Saturday, 19 July 2014

Theatre review: The Two Gentlemen of Verona (RSC / RST & TR Newcastle)

One of The Two Gentlemen of Verona is called Valentine, and Simon Godwin's production takes this as its cue to open on Valentine's Day, a card from Proteus (Mark Arends) to Julia (Pearl Chanda) setting up one of the play's central romances. Valentine himself (Michael Marcus) isn't much of a believer in love - at least not until he leaves Verona for Milan, and promptly falls in love with the Duke's daughter Silvia (Sarah MacRae.) Her father disapproves, so the pair decide to elope. When Proteus also arrives in Milan they confess their plan in the hope that he'll help them, but there's one problem: Proteus has fallen for Silvia himself. He betrays his best friend to the Duke, who banishes him. With Valentine out of the way, he thinks the path is clear for him to try and woo her himself, but Silvia's not as fickle as he is.

Despite my obsessive levels of theatregoing, I've only seen The Two Gentlemen of Verona once before, and it's not that surprising - even the RSC haven't staged it in Stratford since the '90s, and not on the main stage since the '80s. Widely regarded as Shakespeare's first solo-authored play, it's clearly not up to some of his later comedies, but certainly isn't without merit.


Like many of his cast, Godwin is making his RSC debut here, and if the programme notes are to be believed he was sought out because of his work with new playwrights at the Royal Court, with the intention that he treat this like he would a new play from an inexperienced writer. There's an interesting interview with him about what he sees as the giveaways that Shakespeare was a novice here, as well as an intention to approach this as a "problem play" rather than an all-out comedy.


And this approach seems to have paid off; the production is often very funny, but it does acknowledge the problem of a central figure who betrays first the woman he's promised himself to, and then his best friend as well. Arends' Proteus isn't an out-and-out villain but he's not far off it either; his endless justification that it's not him, but the abstract concept of love itself that's to blame for his actions, actually drew boos and hisses from tonight's audience.


Though I make no secret of the fact that I find Michael Marcus very nice to look at, I'm a bit more ambivalent about his acting ability. He can look a bit uncomfortable and wooden on stage, and so he starts out here, but he does relax a bit into the role as the evening goes on, and by the time he's inadvertently become the leader of a gang of outlaws he's become more of an engaging leading man. Marcus strikes me as one of those actors who's got potential but needs to work at it - this sort of experience is the kind that could get him there.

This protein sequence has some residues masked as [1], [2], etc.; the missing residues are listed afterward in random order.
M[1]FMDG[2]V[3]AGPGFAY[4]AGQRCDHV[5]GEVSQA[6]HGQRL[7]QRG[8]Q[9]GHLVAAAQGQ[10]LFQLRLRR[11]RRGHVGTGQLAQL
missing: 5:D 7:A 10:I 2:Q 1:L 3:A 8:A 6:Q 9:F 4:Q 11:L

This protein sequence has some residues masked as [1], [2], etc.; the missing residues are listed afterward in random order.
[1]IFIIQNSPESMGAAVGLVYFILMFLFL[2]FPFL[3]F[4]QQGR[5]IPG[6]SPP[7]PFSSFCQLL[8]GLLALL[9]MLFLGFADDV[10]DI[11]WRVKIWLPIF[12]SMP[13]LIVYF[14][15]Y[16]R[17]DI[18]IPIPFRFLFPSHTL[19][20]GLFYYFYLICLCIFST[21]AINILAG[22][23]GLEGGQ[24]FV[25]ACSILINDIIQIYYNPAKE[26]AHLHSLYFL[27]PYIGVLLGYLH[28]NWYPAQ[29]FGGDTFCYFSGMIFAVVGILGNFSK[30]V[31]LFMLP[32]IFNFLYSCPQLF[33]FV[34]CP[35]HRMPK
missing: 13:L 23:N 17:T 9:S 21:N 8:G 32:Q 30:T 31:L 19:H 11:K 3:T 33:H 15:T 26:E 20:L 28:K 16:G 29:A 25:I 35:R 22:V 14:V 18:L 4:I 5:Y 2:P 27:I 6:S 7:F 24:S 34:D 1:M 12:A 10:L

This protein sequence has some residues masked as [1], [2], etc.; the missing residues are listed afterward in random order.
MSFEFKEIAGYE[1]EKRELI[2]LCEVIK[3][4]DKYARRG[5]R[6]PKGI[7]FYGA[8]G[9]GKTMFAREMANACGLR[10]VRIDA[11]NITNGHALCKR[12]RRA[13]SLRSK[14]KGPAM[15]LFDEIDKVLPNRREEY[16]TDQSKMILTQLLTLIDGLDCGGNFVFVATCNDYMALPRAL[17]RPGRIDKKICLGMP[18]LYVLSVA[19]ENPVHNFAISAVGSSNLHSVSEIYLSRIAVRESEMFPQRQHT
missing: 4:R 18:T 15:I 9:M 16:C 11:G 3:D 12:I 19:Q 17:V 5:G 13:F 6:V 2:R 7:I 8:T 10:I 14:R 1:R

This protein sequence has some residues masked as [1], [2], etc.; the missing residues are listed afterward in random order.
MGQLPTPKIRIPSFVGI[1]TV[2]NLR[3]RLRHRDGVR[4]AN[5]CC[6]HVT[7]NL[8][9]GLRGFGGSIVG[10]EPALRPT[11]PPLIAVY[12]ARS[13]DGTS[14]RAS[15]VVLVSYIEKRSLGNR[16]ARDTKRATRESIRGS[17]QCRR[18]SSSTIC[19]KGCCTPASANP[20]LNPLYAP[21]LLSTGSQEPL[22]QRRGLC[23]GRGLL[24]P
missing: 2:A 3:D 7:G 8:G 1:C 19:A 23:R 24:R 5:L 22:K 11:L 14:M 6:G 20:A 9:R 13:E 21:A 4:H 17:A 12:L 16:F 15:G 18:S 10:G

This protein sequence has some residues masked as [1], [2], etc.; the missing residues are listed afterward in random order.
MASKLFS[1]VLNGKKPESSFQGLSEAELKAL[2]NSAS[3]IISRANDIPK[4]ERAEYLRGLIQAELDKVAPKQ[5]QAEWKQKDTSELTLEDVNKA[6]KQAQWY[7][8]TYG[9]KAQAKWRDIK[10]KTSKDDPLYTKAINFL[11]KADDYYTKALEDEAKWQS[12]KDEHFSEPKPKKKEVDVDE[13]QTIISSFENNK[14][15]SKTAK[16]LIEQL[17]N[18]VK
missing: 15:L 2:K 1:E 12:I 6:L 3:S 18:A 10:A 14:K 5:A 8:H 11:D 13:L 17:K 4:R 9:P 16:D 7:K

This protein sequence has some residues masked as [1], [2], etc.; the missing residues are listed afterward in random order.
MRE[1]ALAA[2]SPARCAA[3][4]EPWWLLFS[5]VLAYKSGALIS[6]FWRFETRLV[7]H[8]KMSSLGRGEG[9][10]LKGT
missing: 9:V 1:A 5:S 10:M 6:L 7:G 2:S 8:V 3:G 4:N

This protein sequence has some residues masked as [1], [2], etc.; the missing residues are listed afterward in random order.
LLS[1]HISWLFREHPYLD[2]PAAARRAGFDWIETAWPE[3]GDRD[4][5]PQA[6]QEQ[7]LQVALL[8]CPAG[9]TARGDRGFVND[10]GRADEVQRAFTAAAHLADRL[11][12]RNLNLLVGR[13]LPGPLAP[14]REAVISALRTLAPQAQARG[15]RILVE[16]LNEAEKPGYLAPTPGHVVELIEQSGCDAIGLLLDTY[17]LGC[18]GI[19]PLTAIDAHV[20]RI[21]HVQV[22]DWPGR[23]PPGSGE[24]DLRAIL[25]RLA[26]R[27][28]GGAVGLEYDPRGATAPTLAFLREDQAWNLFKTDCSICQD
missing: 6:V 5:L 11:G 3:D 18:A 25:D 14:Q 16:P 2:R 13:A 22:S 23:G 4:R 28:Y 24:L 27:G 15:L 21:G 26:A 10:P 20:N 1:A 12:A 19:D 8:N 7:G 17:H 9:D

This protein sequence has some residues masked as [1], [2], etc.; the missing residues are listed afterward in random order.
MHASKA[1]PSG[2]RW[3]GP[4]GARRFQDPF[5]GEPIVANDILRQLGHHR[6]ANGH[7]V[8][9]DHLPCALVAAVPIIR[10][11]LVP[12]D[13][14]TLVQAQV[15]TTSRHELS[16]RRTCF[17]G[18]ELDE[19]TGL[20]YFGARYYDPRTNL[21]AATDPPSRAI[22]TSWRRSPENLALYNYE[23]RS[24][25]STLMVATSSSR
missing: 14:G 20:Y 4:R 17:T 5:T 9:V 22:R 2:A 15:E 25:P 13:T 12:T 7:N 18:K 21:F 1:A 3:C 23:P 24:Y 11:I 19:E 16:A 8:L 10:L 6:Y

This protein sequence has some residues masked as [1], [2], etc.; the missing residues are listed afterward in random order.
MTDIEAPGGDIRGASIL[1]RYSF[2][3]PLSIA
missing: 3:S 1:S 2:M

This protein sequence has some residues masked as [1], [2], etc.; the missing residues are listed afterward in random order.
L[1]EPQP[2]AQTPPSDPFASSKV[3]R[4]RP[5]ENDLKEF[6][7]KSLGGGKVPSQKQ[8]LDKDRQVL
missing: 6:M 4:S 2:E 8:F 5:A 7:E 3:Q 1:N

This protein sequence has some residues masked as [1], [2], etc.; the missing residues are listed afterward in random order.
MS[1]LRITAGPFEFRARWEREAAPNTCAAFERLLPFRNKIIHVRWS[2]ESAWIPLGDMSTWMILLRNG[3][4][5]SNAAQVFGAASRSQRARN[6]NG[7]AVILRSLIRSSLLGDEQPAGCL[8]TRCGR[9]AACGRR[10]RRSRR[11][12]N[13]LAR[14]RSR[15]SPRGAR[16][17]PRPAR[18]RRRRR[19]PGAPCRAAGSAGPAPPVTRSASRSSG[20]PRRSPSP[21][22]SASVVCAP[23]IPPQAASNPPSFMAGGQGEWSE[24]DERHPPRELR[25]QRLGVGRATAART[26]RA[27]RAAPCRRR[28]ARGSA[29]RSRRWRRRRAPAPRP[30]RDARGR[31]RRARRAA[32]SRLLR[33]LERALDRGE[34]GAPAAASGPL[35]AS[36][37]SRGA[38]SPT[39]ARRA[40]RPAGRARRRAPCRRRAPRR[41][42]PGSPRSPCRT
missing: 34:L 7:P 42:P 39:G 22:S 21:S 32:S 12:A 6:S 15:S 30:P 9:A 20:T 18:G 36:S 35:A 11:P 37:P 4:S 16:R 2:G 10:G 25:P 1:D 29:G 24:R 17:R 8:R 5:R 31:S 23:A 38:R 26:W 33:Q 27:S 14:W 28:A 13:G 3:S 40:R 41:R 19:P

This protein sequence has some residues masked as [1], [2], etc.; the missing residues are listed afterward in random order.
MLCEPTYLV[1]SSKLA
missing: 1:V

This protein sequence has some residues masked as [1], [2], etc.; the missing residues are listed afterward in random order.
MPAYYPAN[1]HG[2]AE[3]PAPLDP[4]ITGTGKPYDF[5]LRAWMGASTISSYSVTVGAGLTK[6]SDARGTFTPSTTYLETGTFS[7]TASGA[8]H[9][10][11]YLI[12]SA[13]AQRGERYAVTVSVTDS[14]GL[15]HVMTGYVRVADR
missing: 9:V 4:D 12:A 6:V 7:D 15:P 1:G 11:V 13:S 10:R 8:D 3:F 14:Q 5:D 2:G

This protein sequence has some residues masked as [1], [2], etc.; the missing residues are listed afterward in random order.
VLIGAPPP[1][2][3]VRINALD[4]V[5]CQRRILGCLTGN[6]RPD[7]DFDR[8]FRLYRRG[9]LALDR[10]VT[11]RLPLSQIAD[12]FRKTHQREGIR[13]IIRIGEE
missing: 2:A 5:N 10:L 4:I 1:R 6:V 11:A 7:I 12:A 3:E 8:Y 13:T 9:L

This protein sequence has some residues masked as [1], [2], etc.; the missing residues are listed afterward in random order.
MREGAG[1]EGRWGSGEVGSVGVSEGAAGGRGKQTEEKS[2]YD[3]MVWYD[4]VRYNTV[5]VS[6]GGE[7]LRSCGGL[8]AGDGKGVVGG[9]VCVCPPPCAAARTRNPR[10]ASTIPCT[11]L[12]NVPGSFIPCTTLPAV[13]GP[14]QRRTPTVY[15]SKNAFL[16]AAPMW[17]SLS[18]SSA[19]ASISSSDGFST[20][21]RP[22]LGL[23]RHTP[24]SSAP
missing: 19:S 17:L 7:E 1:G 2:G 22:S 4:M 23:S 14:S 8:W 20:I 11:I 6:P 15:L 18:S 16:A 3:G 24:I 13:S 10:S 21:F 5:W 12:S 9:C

The leading ladies are a lot more natural, their easy friendship despite expecting to be rivals a pleasing contrast to Proteus's betrayals. Of course this production has three leading ladies as Julia isn't the only female to pretend to be male: The sad-eyed lurcher bitch Mossup plays Crab, the dog owned by Proteus' servant Launce (Roger Morlidge.) Crab is often held up as an example of Shakespeare's inexperience and proof that this was his debut: In a company as full of big personalities as the Lord Chamberlain's Men, he never again made the mistake of letting them be upstaged by a dog. And so it is with Mossup - whose performing credits are longer than some of the human actors' - as the rather grumpy dog whose owner takes the blame for his farts.


Paul Wills' design puts the action roughly in 1950s Italy, allowing for some very charming musical interludes composed by Michael Bruce, and contributing to the playful atmosphere. When the RSC revived the similarly-neglected Titus Andronicus last year, it revealed the play as a much more crowd-pleasing piece of theatre than its obscurity might suggest. The Two Gentlemen of Verona doesn't prove quite as much of a neglected classic here - some of the wordplay is painfully laboured - but it's a charming production that doesn't pretend the play is flawless. And if the moral situation the characters are left in is problematic, there's something satisfying to the simplicity of the plot that gets them there.


The Two Gentlemen of Verona by William Shakespeare is booking in repertory until the 4th of September at the Royal Shakespeare Theatre, Stratford-upon-Avon; and from the 7th to the 11th of October at the Theatre Royal, Newcastle Upon Tyne.

Running time: 2 hours 45 minutes including interval.

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